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Investors look to economic data to set tone

TORONTO - Traders looking for reassurance that the economic revival is on track will focus on key data this week concerning growth in Canada and the state of the American manufacturing sector.

TORONTO - Traders looking for reassurance that the economic revival is on track will focus on key data this week concerning growth in Canada and the state of the American manufacturing sector.

The July reading on Canadian gross domestic product comes out on Thursday while the widely watched U.S. Institute for Supply Management's manufacturing index will be released Friday. Both will serve as curtain-raisers for the September employment reports for Canada and the U.S. expected on Oct. 8.

The TSX finished last week little changed while the Dow industrials and S&P 500 chalked up solid gains as the latest U.S. economic indicator pointed to moderate growth this winter and the latest durable goods orders, excepting transportation, came in much better than expected.

Expectations for Canadian growth are modest as the U.S. economy and much of the rest of the world have faltered in recent months.

"It certainly looks like the Canadian economy is in a bit of a soft patch here," said John Johnston, chief strategist at the Harbour Group at RBC Dominion Securities.

"The economy has been growing pretty steadily but it's downshifting and we're going through a slowdown. That's what we've been seeing in the U.S. and it's like the law of gravity for now that if the U.S. slows, Canada is going to slow too — and that's exactly what is happening."

RBC Economics forecasts that GDP slipped by 0.1 per cent during July. That would follow a 0.2 per cent gain in June, a 0.1 per cent rise in May and a flat reading in April.

Overall, the economy grew at an annualized rate of two per cent in the second quarter, down from a pace of 5.8 per cent in the January to March period.

The slowing reflects increasing pessimism on the part of the consumer. Late last week, research marketing firm TNS Canada said its consumer confidence index dropped 2.3 percentage points during September. The showing came on the heels of four straight months of retail sales declines.

Also, the July GDP report will reflect the start of the Harmonized Sales Tax regime in Ontario and British Columbia.

"So you got some weaker spending numbers in July because people probably bought stuff in June to beat the tax increase so the Canadian economy is being buffeted by some temporary policies that are shifting around the timing of spending," said Johnston.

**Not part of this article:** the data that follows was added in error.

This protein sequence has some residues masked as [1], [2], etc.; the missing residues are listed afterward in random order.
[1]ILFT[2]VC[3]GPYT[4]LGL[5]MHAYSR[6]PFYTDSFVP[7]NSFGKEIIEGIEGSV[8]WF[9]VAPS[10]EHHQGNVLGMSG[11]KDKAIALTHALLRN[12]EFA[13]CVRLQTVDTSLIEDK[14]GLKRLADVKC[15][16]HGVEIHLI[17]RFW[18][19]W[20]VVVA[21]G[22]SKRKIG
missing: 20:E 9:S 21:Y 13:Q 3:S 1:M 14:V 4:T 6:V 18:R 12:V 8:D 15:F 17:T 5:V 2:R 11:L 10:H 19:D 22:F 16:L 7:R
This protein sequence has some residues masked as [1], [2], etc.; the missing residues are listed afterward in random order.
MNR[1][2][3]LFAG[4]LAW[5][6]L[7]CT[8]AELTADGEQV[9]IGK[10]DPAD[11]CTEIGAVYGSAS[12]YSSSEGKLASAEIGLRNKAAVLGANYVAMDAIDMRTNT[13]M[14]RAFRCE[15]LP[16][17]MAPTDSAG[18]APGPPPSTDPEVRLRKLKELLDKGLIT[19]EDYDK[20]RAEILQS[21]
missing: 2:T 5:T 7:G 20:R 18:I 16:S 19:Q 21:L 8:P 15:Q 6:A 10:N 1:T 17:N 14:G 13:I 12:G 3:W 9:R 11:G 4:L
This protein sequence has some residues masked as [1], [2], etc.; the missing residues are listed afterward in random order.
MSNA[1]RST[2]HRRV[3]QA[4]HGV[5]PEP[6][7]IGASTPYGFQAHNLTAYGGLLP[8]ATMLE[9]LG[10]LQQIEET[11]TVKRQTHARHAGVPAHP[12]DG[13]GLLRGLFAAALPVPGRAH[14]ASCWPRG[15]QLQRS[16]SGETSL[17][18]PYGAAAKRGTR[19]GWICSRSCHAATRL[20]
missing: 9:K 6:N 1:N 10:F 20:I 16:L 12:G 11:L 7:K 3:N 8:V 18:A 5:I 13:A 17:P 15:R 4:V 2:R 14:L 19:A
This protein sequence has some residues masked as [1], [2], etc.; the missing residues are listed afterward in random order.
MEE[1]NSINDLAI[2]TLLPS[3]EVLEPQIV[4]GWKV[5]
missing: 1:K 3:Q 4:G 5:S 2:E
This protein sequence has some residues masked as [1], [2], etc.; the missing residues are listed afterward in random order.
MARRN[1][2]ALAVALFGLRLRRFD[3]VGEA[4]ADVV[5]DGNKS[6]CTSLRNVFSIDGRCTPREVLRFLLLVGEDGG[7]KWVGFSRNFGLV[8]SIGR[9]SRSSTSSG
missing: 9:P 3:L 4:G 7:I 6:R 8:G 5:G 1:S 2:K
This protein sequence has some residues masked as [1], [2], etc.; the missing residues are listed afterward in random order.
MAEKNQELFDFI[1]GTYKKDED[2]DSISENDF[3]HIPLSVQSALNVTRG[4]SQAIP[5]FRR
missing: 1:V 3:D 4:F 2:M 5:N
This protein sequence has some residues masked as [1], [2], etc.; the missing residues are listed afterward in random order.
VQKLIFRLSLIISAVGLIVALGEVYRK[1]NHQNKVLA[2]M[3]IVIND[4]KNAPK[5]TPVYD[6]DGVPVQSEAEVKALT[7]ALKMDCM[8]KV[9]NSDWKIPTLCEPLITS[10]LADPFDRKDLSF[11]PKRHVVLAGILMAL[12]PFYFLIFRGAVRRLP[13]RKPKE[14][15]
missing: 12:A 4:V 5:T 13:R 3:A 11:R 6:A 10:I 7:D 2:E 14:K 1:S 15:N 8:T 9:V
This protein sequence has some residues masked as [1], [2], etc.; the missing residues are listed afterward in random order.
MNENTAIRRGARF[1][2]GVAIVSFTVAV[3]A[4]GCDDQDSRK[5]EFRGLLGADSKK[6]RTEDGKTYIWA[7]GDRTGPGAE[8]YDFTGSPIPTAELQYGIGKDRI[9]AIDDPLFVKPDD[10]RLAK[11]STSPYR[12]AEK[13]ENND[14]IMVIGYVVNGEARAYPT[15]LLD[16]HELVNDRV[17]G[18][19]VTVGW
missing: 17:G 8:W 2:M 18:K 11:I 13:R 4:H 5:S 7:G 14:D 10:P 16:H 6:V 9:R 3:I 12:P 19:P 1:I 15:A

However, Johnston said that it would be a mistake to assume that the country is ready to slip back into recession.

"Despite some disappointing numbers, the reality is that it looks like the evidence continues to suggest slowdown, not double dip recession certainly for the global economy and the latest stream of information from the U.S. is kind of also slowdown, not double dip," he said.

"And if the world and the U.S. are slowing down, not double dip, then that's what Canada is going to get too."

Johnston also observed that a poor GDP showing on Thursday could give the Bank of Canada a reason to call a temporary halt to raising interest rates.

But Johnston said it is the ISM report in the U.S. that will most affect stock markets this week since "the ISM is one of those key numbers that's very timely, doesn't get revised, and a lot of equity strategists use that to benchmark the cycle."

The September manufacturing report from the ISM is expected to show the sector still expanding but at a slower rate than August.

"I would think so given the general tone of slowing, some decline is likely," said Johnston.

Economists expect the index to come in at 54.5, compared to the 56.3 reading in August.

Meanwhile, indexes in Toronto and particularly New York are preparing to exit September with gains, no mean feat for a month which is historically the worst trading period of the year.

Johnston pointed out that the month got off to a positive start after U.S. Federal Reserve chairman Ben Bernanke delivered some much-needed reassurance on Aug. 27.

"Bernanke came out at the Fed meeting in Jackson Hole, Wyo. and said 'We have additional tools at our disposal, and we're prepared to use them to prevent deflation and to prevent the economy from slowing too sharply'," he said.

"And there was a noticeable change (and) we've had a good run since then."

 
 
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